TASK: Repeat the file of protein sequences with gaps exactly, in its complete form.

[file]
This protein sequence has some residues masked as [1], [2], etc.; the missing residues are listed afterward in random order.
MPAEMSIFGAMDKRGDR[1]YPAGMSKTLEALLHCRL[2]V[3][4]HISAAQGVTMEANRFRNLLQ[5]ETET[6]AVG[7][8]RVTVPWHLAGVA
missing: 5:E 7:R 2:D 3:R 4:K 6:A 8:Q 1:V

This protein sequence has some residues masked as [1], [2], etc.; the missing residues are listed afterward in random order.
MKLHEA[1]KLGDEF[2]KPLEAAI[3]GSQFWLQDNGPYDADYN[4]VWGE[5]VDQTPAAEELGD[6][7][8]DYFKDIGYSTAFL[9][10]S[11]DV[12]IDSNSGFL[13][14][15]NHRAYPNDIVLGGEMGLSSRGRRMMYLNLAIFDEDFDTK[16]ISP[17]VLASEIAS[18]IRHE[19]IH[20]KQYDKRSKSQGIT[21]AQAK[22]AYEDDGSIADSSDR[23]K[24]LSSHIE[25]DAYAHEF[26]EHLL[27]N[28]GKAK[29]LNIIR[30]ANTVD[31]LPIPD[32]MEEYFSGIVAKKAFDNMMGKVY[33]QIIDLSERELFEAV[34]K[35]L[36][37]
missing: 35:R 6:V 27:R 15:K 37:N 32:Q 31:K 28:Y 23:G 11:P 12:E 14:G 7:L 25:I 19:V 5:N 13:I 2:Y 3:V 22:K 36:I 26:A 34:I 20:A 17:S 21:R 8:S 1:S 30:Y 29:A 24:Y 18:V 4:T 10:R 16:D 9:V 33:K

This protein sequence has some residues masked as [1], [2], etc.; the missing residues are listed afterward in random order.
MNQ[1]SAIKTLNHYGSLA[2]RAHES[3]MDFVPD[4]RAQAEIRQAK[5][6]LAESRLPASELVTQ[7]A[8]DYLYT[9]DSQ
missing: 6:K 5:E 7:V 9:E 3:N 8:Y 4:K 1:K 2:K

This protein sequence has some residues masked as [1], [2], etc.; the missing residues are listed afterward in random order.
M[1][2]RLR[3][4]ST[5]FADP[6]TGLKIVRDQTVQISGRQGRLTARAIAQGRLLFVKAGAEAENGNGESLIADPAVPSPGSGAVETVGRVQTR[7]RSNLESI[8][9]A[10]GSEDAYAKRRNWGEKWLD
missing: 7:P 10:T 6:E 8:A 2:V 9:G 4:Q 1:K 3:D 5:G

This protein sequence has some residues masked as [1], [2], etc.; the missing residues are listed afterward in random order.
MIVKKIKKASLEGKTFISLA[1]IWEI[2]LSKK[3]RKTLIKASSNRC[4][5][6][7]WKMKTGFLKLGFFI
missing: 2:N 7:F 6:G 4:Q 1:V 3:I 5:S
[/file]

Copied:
This protein sequence has some residues masked as [1], [2], etc.; the missing residues are listed afterward in random order.
MPAEMSIFGAMDKRGDR[1]YPAGMSKTLEALLHCRL[2]V[3][4]HISAAQGVTMEANRFRNLLQ[5]ETET[6]AVG[7][8]RVTVPWHLAGVA
missing: 5:E 7:R 2:D 3:R 4:K 6:A 8:Q 1:V

This protein sequence has some residues masked as [1], [2], etc.; the missing residues are listed afterward in random order.
MKLHEA[1]KLGDEF[2]KPLEAAI[3]GSQFWLQDNGPYDADYN[4]VWGE[5]VDQTPAAEELGD[6][7][8]DYFKDIGYSTAFL[9][10]S[11]DV[12]IDSNSGFL[13][14][15]NHRAYPNDIVLGGEMGLSSRGRRMMYLNLAIFDEDFDTK[16]ISP[17]VLASEIAS[18]IRHE[19]IH[20]KQYDKRSKSQGIT[21]AQAK[22]AYEDDGSIADSSDR[23]K[24]LSSHIE[25]DAYAHEF[26]EHLL[27]N[28]GKAK[29]LNIIR[30]ANTVD[31]LPIPD[32]MEEYFSGIVAKKAFDNMMGKVY[33]QIIDLSERELFEAV[34]K[35]L[36][37]
missing: 35:R 6:V 27:R 15:K 37:N 32:Q 31:K 28:Y 23:G 11:P 12:E 14:G 7:L 25:I 19:V 5:N 13:I 2:Y 3:V 22:K 36:I 26:A 34:I 20:A 17:S 21:R 8:S 1:S 30:Y 29:A 24:Y 18:V 4:T 10:R 16:D 9:V 33:K

This protein sequence has some residues masked as [1], [2], etc.; the missing residues are listed afterward in random order.
MNQ[1]SAIKTLNHYGSLA[2]RAHES[3]MDFVPD[4]RAQAEIRQAK[5][6]LAESRLPASELVTQ[7]A[8]DYLYT[9]DSQ
missing: 6:K 5:E 7:V 9:E 3:N 8:Y 4:K 1:K 2:K

This protein sequence has some residues masked as [1], [2], etc.; the missing residues are listed afterward in random order.
M[1][2]RLR[3][4]ST[5]FADP[6]TGLKIVRDQTVQISGRQGRLTARAIAQGRLLFVKAGAEAENGNGESLIADPAVPSPGSGAVETVGRVQTR[7]RSNLESI[8][9]A[10]GSEDAYAKRRNWGEKWLD
missing: 7:P 10:T 6:E 8:A 2:V 9:G 4:Q 1:K 3:D 5:G

This protein sequence has some residues masked as [1], [2], etc.; the missing residues are listed afterward in random order.
MIVKKIKKASLEGKTFISLA[1]IWEI[2]LSKK[3]RKTLIKASSNRC[4][5][6][7]WKMKTGFLKLGFFI
missing: 2:N 7:F 6:G 4:Q 1:V 3:I 5:S